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Leaving Her (Book)Mark 


Top: Roberta Rubenstein sits in her AU office present-day. Bottom: Rubenstein sits in her office in the early 1970s

After more than a half century teaching, researching, and writing about literature at AU, Roberta Rubenstein is penning her next chapter.  

In May, the literature professor closed the book on her 51-year tenure, during which she designed 37 courses, wrote six books, served as the inaugural chair of AU’s Women’s Studies program—now Women’s, Gender, and Sexuality Studies—and won several awards, including 1994 Scholar-Teacher of the Year.

“I don’t think I considered until recently how long I had been teaching,” Rubenstein says. “I feel my whole career has been a gift. Things happened that I didn’t foresee, and yet they turned out to lead me in really interesting directions.”

After earning her doctorate at the University of London’s Birkbeck College—which she attended on a Fulbright fellowship—Rubenstein aspired to work in Washington, where she had interned at the Department of the Interior as an undergraduate. When she arrived in DC in January 1969, she knew that teaching positions would be difficult to find in the middle of an academic year, and commenced her search with the Yellow Pages, where—naturally—AU was listed first among area universities. The alphabetical prologue proved serendipitous: Rubenstein landed a temporary position in the Department of Literature starting that January.

She credits senior female colleagues in the department with enabling her to stay at AU. When she discovered that her term appointment was not subject to renewal, they spoke up, throwing their support behind Rubenstein. “As tenured members of the reappointment and tenure committee, they succeeded in having my contract upgraded to a tenure-line position. I’m indebted to those very supportive women.”

As a PhD student, Rubenstein studied the influence of Russian writers like Leo Tolstoy and Fyodor Dostoyevsky on Virginia Woolf, and worked with Woolf’s husband, Leonard, to decipher the writer’s handwritten notes. Her interest in Woolf’s feminism evolved as the Women’s Movement in the US unfolded during the 1970s—“a truly exciting time to be a scholar,” Rubenstein says. “Feminist literary theory changed the way I thought about gender and significantly influenced my growth as a scholar and teacher.” She began to read and publish scholarship on contemporary women writers, including Doris Lessing, Margaret Atwood, and Toni Morrison.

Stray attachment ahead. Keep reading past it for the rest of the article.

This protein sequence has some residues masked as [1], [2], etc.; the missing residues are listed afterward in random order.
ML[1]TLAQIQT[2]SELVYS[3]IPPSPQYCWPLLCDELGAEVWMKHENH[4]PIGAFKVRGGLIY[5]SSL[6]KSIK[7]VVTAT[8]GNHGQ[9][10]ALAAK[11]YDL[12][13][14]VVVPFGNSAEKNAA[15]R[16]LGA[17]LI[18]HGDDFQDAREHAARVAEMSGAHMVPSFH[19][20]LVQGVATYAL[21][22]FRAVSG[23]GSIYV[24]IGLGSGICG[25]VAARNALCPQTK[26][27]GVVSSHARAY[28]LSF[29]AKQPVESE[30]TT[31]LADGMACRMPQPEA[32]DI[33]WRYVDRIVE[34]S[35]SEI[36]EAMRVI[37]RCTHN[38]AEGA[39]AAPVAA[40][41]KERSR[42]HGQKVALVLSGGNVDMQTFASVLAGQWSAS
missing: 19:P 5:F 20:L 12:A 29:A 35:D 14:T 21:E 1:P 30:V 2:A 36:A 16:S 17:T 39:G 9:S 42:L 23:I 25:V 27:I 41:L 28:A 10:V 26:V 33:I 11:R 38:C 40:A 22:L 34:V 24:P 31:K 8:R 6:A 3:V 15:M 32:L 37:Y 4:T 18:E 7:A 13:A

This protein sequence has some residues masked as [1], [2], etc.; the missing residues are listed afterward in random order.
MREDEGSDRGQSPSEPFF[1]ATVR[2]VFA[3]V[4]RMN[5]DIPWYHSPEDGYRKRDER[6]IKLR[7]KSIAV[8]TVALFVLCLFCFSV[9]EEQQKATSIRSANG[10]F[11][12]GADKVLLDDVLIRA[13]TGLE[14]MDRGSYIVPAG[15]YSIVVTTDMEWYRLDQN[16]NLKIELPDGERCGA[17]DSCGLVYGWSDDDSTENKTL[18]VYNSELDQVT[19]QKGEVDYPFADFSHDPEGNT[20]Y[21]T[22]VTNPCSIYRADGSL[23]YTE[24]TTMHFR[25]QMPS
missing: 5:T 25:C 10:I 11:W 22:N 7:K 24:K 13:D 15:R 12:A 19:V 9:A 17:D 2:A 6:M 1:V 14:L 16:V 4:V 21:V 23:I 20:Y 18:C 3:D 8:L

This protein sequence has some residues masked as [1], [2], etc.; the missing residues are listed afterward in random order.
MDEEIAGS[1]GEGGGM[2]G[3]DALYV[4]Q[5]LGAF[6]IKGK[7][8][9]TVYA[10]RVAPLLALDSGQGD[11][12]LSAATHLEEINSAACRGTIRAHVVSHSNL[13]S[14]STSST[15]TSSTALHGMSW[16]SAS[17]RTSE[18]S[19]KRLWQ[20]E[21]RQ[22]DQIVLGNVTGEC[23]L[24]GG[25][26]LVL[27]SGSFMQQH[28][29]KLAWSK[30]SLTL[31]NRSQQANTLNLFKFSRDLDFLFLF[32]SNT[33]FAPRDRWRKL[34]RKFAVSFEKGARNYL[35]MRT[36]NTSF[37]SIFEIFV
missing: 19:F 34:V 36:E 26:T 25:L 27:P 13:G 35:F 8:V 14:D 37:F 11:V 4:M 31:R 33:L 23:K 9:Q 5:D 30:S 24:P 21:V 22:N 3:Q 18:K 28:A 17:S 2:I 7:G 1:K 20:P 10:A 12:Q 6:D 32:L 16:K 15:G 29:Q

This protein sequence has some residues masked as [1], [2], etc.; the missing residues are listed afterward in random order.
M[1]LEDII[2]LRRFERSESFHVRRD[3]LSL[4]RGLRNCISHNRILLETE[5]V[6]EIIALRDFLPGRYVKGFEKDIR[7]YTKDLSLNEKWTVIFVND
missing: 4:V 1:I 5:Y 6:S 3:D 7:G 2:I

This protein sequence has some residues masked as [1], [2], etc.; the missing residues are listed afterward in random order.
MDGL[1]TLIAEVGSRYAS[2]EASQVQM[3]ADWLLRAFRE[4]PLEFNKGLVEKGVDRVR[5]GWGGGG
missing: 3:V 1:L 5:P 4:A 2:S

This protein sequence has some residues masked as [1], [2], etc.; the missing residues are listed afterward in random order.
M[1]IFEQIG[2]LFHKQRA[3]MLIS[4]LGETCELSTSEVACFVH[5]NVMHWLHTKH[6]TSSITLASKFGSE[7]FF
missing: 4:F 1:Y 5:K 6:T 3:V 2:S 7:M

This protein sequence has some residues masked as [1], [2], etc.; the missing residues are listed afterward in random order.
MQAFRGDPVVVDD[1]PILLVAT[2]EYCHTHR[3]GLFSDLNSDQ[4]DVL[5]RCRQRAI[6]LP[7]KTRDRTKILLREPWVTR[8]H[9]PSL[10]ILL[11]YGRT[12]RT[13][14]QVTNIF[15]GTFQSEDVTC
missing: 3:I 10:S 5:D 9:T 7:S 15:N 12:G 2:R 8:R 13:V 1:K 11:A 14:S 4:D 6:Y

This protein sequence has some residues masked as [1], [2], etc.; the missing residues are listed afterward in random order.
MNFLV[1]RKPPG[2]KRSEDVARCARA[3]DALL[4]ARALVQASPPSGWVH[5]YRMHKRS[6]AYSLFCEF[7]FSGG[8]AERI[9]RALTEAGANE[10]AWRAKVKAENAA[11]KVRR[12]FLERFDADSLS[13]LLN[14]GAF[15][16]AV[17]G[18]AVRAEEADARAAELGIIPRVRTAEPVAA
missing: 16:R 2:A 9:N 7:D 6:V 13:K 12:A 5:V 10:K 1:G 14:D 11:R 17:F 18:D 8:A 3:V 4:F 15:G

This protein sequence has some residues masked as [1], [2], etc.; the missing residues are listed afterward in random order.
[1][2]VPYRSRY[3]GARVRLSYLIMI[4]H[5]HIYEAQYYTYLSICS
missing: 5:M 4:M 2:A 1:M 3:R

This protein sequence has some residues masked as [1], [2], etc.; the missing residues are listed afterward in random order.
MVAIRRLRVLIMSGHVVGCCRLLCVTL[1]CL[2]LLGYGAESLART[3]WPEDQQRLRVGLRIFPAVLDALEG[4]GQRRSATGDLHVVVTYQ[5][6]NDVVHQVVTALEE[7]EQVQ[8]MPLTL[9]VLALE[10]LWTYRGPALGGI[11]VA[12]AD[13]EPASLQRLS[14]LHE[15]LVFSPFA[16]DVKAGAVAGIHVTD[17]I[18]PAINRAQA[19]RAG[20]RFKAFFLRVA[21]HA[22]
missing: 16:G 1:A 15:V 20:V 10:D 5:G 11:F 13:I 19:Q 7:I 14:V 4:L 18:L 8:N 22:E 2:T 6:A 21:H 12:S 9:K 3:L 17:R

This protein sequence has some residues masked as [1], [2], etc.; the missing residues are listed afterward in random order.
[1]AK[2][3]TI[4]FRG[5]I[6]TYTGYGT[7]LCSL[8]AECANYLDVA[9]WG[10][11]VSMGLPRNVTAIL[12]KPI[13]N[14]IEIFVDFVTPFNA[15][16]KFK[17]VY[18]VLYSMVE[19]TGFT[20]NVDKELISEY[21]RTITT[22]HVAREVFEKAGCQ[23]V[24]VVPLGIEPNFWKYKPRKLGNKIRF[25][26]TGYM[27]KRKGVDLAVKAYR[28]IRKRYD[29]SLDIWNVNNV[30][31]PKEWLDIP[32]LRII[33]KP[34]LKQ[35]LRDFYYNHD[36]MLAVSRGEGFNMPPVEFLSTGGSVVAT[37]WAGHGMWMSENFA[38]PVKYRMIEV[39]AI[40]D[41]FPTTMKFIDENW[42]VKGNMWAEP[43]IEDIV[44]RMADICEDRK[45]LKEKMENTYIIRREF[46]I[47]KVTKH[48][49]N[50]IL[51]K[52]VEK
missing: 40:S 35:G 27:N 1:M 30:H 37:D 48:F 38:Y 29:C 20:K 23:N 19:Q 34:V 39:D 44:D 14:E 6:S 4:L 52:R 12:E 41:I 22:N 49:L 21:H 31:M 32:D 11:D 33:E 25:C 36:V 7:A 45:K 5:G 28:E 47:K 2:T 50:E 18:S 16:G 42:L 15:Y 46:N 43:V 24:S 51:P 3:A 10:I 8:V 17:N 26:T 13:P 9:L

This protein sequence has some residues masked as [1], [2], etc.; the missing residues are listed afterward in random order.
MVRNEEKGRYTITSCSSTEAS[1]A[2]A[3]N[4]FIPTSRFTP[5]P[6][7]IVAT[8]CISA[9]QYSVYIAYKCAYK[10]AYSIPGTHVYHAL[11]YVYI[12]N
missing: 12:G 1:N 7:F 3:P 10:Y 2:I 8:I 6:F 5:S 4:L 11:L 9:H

During her tenure, Rubenstein developed courses like Directions in Modern Fiction, Feminism and Fiction, Literature of the Immigrant Experience, and Boundary Crossings. She also relished introducing students to her favorite literary text, Woolf’s To the Lighthouse.

As Rubenstein’s teaching evolved, so too did AU, becoming more diverse, prestigious, and clearer in its mission. She took an active role in moving it forward, joining female scholars across campus in the early 1980s to establish an interdepartmental Women’s Studies program—first as a minor, then as a major—which she chaired for six years. She and her colleagues also successfully pushed AU’s administration to remedy gender pay inequities and encouraged their faculty colleagues to include more works by women in their syllabi.

As she approached the last decade of her tenure, Rubenstein enjoyed a “late-career surge.” Forty years after completing her dissertation, she revised the fruits of that early research to publish Virginia Woolf and the Russian Point of View. The book was followed by Literary Half-Lives, which explores the ethics of autobiography-as-fiction, focusing on Doris Lessing’s pivotal relationship with American writer Clancy Sigal.

In retirement Rubenstein plans to resume two dormant hobbies—painting and photography—and travel with her husband, Professor Emeritus Charles Larson, once COVID-19 dissipates. She may even write another book “if a project reaches out and grabs me.”

The lifelong literary scholar is excited to embark on whatever adventures her retirement brings. “I haven’t had a chance to feel time on my hands yet. I’m looking forward to having a little bit of time and seeing what it is I want to do with it,” she says. “I’ll be forever grateful for the terrific students and colleagues I’ve encountered during my half-century at AU.”